NASA — 50 Years in Space and Beyond
August 15, 2008 -- On July 29, 1958, nine months after the launch of the Soviet Sputnik satellite sparked concern that the U.S. was falling behind in technology, President Dwight D. Eisenhower signed the National Aeronautics and Space Act into law. The act authorized the creation and funding of a civilian agency that would direct and conduct civil aeronautics and space research and programs. Three months later on October 1, NASA opened its doors.
NASA's aeronautics research program – the first A in NASA – builds on research dating back to 1915 when the National Advisory Committee on Aeronautics (NACA) was created by President Woodrow Wilson in an effort to organize American aeronautical research and raise it to the level of European aviation. Until forming a core component of NASA, NACA provided advice and carried out much of the cutting-edge research in aeronautics in the United States.
NASA has recorded a long history of achievements in space exploration since its 1958 inception. There have been more than 150 successful U.S. human space flights, including the Apollo moon landings, the launch of the United States' first space station, Skylab, and more than 120 flights of the space shuttle. Today, the shuttle's primary purpose is construction of the International Space Station, an endeavor involving 14 other countries including Russia, Japan, Canada, and several European nations.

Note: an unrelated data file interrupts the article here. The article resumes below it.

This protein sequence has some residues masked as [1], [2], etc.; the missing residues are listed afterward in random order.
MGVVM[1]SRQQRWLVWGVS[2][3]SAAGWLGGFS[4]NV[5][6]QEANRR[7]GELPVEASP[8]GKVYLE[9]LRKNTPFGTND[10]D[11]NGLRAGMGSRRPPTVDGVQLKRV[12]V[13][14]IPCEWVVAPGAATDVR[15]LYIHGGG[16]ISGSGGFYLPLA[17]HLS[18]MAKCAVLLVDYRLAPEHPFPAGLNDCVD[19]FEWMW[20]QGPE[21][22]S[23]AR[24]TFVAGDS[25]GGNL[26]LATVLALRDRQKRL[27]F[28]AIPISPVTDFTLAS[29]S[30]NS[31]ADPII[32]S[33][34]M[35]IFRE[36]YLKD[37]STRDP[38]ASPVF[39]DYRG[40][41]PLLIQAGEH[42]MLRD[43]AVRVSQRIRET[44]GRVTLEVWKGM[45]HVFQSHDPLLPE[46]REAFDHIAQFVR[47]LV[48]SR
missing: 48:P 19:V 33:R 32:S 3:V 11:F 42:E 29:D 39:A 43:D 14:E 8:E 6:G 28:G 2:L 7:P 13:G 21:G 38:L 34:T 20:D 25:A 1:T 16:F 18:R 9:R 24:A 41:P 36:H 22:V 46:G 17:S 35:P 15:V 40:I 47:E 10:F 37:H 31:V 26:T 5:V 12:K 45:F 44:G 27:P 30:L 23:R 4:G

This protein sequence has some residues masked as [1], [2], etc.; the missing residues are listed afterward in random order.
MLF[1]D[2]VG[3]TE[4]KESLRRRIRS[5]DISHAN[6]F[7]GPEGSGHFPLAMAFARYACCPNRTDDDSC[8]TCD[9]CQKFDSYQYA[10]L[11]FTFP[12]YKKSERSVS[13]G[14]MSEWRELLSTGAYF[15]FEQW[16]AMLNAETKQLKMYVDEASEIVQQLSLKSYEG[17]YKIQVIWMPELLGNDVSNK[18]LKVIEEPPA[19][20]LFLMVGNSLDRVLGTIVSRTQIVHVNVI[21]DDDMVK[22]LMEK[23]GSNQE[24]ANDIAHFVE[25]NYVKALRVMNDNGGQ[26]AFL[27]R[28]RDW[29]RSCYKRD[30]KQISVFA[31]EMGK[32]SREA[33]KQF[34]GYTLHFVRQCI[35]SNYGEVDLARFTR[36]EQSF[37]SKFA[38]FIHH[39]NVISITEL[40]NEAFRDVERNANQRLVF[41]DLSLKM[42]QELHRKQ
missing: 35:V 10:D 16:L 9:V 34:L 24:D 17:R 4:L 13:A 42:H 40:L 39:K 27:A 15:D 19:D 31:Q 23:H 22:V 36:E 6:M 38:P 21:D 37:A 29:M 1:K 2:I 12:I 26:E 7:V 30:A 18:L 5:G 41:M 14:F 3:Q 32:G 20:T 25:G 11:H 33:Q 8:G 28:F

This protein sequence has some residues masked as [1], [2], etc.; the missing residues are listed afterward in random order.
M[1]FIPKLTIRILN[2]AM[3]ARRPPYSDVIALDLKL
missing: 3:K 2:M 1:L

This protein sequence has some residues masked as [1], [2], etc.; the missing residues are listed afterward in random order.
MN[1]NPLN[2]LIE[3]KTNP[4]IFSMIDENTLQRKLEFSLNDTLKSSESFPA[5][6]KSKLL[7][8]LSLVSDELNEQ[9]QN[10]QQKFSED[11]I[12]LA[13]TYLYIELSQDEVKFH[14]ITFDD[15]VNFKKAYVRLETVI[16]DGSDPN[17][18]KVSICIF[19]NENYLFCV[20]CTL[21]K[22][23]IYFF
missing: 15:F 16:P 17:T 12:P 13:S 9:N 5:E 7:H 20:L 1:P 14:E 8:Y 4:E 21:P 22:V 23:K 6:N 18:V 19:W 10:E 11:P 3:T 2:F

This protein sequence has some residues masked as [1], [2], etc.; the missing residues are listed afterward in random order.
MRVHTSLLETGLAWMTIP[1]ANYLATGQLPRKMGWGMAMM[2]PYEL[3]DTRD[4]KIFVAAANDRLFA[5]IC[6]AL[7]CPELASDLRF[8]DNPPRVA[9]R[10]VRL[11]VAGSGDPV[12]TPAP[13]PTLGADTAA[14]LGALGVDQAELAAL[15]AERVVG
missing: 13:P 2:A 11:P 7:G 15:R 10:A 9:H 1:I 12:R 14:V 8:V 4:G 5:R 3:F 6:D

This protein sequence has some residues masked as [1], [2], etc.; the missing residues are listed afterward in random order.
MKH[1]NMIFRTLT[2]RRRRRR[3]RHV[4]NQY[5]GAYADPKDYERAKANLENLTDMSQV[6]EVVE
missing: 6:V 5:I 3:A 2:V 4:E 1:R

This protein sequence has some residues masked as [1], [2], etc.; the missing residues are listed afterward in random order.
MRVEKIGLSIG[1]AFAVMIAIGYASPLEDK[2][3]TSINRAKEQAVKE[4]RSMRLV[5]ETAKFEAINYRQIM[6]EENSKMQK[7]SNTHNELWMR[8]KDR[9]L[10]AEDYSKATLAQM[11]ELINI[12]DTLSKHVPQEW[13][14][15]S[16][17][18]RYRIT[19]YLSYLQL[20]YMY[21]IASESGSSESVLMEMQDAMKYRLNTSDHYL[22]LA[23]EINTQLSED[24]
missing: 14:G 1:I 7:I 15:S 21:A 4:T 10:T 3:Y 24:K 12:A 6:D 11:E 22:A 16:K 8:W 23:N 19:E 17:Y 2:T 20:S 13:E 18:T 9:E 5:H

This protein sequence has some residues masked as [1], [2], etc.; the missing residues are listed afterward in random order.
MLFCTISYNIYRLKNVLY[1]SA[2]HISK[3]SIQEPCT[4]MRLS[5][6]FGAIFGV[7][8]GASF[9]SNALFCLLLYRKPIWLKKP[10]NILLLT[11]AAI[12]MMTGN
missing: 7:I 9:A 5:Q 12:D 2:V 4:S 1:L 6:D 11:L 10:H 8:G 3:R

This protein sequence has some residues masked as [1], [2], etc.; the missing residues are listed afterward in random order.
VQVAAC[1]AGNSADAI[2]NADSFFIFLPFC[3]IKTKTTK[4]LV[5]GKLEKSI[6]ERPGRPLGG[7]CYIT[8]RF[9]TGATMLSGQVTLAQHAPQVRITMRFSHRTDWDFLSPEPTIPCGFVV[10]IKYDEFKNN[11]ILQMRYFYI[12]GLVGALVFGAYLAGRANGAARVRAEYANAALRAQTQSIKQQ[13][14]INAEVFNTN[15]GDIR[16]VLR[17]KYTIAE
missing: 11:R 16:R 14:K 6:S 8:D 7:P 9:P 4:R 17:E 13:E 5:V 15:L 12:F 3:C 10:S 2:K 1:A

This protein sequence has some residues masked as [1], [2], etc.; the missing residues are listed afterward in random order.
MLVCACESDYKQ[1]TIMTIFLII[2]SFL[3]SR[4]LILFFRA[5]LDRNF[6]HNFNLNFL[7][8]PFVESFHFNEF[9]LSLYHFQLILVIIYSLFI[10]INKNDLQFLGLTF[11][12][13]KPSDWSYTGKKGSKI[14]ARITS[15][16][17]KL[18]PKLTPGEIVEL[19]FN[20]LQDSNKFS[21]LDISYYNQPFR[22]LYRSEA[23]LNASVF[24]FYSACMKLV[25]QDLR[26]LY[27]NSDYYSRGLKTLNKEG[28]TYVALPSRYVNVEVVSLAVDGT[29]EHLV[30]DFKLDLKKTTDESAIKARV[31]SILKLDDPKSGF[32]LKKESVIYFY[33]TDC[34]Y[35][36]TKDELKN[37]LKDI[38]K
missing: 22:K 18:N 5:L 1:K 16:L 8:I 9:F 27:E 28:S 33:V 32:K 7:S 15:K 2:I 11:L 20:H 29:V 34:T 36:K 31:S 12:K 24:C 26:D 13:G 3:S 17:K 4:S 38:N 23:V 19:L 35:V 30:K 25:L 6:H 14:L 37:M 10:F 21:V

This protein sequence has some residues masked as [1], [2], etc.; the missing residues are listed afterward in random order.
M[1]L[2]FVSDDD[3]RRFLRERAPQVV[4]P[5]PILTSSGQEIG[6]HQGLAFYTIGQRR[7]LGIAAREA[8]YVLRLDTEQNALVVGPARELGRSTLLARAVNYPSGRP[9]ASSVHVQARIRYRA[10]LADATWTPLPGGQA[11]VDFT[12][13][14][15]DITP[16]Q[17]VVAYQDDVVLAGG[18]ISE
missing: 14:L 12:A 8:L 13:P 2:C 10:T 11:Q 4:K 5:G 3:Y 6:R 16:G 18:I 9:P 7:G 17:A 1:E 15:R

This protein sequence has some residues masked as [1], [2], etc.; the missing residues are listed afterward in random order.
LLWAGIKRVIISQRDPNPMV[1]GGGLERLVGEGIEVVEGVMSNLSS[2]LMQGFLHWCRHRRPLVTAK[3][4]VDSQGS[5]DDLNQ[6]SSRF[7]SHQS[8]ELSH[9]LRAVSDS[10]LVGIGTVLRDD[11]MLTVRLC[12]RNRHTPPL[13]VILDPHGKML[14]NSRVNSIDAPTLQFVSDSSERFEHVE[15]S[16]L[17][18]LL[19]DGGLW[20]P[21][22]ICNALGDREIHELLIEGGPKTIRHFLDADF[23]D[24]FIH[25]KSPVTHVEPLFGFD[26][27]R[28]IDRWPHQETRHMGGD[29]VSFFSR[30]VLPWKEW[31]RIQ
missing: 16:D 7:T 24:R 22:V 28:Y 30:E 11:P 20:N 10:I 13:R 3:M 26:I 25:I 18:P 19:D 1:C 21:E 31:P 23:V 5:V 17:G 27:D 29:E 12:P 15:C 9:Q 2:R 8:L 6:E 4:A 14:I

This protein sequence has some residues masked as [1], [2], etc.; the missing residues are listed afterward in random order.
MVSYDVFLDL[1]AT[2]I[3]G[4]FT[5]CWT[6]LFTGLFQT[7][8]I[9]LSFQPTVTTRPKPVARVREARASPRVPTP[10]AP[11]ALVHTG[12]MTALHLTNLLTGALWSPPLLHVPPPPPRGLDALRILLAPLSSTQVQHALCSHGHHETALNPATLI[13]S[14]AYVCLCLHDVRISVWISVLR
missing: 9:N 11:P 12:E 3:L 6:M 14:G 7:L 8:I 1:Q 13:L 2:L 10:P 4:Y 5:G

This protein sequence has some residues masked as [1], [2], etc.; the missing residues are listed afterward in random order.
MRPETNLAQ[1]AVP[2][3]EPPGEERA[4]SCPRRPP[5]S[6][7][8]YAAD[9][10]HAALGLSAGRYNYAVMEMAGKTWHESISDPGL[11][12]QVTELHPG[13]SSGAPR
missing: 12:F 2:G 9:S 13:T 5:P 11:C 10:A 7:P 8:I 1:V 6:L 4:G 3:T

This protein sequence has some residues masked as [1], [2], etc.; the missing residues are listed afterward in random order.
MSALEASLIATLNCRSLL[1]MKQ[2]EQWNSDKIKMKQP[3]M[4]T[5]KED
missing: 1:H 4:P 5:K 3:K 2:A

NASA craft have visited every planet in the solar system, and one is en route to Pluto. Today, two rovers plus the new Phoenix lander are on the surface of Mars at the same time as two NASA spacecraft orbit the red planet, the Cassini spacecraft is investigating Saturn and its moons (including Titan where the presence of liquid was recently confirmed), and the Messenger spacecraft is studying Mercury. Other space-based instruments, such as the Hubble Space Telescope, reveal the mysteries of the universe, while still others observe the interaction between the sun and Earth and monitor changes in Earth's climate.
The National Research Council's Space Studies Board (SSB) and the Aeronautics and Space Engineering Board (ASEB) produce numerous reports each year, often focusing on NASA projects. Available online, SSB's 2007 annual report highlights studies on astrophysics, earth science, planetary exploration, and more, and its newsletter provides information on more recent reports and studies that are under way. ASEB's newsletter also summarizes its recent and forthcoming reports, which center on space and aeronautics.
In addition, SSB recently completed a yearlong series of public seminars and colloquia, Forging the Future of Space Science, to highlight what we have learned from the first 50 years of space science research and look forward to what the next 50 may hold in store. Presentations and podcasts from the series are available online.